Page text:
Report: Turkey, Iraq Clash over Growing Role of Iran-Allied Militias in Islamic State Fight

Iraqi paramilitary units mobilize in Nineveh Province, northern Iraq. Photo: AP

Turkey, in support of Sunni Turkmen, is expected to oppose Iraqi Prime Minister Haider al-Abadi’s decision to allow Iran-allied Shiite militias to participate in the offensive to retake Tal Afar, considered the Islamic State’s (ISIS/ISIL) largest remaining stronghold in northwestern Iraq.

“The participation of the Hashd al-Shaabi forces in this battle might not be without a cost because Turkey has on several occasions said that it will take every measure to protect the Turkmen of Tal Afar if the Hashd al-Shaabi forces do participate,” reports Rudaw.

Hashd al-Shaabi, also known as the Popular Mobilization Units (PMU/PMF), refers to an umbrella organization of mainly Iran-allied Shiite militias.

PM Abadi initially said that only the Iraqi army and police would be taking part in the Tal Afar offensive but later changed his mind.

“The Hashd al-Shaabi and the Hashd al-Ashayeri forces will be taking part in recapturing Tal Afar,” he declared late last week.

Ahmed Asadi, spokesperson for the Hashd al-Shaabi forces, adds, “The command of joint operations will design the plan for recapturing Tal Afar. All the Hashd forces and brigades will participate in the process.”

Rudaw described the participation of the Iran-affiliated Shiite militiamen in the operation to retake Tal Afar as “problematic,” noting that some regional countries like Turkey have come out against it.

Tal Afar is an ethnic Turkmen city in northern Iraq’s Nineveh, a province along the Syrian border that was once home to the largest concentration of ethnoreligious minorities in the country.

Turkey has long opposed the participation of the PMU in the Tal Afar offensive, citing violence against Sunni Turkmen at the hands of the Shiite fighters.

Turkmen, the third-largest ethnicity in Iraq after Arabs and Kurds, lived in Tal Afar along with Arabs and Kurds until ISIS pushed out all the Shiites who made up the majority before the jihadist group conquered the town.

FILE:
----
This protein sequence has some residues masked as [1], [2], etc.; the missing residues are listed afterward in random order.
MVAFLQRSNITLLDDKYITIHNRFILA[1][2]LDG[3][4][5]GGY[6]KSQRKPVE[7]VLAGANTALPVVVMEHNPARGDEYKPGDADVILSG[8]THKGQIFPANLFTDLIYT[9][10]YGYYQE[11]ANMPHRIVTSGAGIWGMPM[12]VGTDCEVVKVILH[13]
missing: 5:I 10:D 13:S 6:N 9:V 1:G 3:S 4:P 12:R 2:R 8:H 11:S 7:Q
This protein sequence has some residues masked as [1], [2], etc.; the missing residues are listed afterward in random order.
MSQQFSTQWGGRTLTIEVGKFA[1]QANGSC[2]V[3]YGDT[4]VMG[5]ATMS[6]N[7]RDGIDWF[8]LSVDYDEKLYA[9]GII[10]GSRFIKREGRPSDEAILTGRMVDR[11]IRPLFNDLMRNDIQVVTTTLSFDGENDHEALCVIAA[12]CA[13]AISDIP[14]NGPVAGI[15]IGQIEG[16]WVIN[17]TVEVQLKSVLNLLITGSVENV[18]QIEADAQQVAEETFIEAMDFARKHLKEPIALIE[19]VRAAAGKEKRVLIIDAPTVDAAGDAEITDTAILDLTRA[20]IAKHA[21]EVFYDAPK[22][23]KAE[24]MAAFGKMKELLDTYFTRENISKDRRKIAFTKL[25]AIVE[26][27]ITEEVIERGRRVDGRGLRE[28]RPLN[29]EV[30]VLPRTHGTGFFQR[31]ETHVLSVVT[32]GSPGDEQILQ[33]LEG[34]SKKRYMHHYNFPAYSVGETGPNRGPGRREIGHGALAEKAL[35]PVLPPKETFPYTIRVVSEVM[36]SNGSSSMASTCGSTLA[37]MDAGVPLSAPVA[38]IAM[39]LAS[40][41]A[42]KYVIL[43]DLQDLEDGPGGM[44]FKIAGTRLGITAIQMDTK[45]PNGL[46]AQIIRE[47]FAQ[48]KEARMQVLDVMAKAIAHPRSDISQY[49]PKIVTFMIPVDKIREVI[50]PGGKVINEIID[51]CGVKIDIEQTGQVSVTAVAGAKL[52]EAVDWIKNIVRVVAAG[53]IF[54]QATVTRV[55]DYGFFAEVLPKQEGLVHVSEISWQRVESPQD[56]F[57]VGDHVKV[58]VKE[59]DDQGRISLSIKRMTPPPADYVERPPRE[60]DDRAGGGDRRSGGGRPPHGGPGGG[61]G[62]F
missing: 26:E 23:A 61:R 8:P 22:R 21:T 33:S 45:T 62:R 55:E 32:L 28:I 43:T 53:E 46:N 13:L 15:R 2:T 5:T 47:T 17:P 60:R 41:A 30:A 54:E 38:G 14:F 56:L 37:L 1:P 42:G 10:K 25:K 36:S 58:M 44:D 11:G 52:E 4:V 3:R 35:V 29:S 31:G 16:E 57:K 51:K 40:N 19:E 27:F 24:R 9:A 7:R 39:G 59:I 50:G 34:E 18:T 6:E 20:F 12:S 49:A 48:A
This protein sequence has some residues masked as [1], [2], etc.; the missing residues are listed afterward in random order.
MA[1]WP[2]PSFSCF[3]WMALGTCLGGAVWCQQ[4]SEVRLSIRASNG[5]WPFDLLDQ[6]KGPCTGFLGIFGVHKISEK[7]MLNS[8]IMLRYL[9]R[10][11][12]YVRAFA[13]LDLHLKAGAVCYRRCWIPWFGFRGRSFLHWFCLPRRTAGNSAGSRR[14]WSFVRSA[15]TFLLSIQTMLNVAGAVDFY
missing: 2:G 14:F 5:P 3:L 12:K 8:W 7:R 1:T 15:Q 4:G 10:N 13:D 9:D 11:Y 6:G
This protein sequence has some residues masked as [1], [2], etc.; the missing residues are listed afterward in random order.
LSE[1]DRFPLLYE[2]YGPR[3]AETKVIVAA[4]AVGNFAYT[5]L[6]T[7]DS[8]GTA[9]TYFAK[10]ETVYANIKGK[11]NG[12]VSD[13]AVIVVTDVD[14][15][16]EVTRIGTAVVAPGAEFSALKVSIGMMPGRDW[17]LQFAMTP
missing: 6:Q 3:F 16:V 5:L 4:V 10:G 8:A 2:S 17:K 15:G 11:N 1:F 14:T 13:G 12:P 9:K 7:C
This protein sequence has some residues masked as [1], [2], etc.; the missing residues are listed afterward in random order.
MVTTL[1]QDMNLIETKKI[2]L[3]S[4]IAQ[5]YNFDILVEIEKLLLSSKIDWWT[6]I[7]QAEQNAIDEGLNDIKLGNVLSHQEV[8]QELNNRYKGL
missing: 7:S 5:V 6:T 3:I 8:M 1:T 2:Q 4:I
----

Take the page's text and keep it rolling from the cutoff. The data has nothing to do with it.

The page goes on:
While many Sunni Turkmen joined ISIS, their Shiite counterparts went to the PMU.

“Sunnis, most Turkmen, and Turkey regard the participation of the Hashd al-Shaabi forces as a red line,” notes Rudaw.

PMU fighters have been accused of atrocities and war crimes against Sunnis. Some analysts have expressed concerns about the PMU using Tal Afar to link up with Iran-allied militiamen in Syria.

“Shiite Turkmens are accused of being supported by the armed Popular Mobilization Units seeking to establish a Shiite province in a Sunni environment, to serve as a safe land route for Shiite factions and Iranian forces to Syria to ensure logistic communication and armament,” reports Al Monitor.

“On the other side, Sunni Turkmens have been calling for the Turkish army to participate in the upcoming military operations to liberate Ninevah, to protect them along the front lines of the Kurdistan Workers Party [PKK], which is protecting the Kurds in Syria and Iraq,” it adds.

U.S.-backed local forces in Iraq have shifted their focus from recently liberated Mosul to Tal Afar.

“ISIS has dug tunnels between most villages and has made preparations. They have made more preparations for this war than they did for Mosul offensive and this is because fighting is their only way,” Haider Waili, an Iraqi military intelligence officer, told Rudaw.

PMU fighters have been contributing to the efforts to push the Sunni terrorist group ISIS out of Iraq, proving to be essential to the success of the Mosul offensive, according to the U.S. military.


Please let us know if you're having issues with commenting.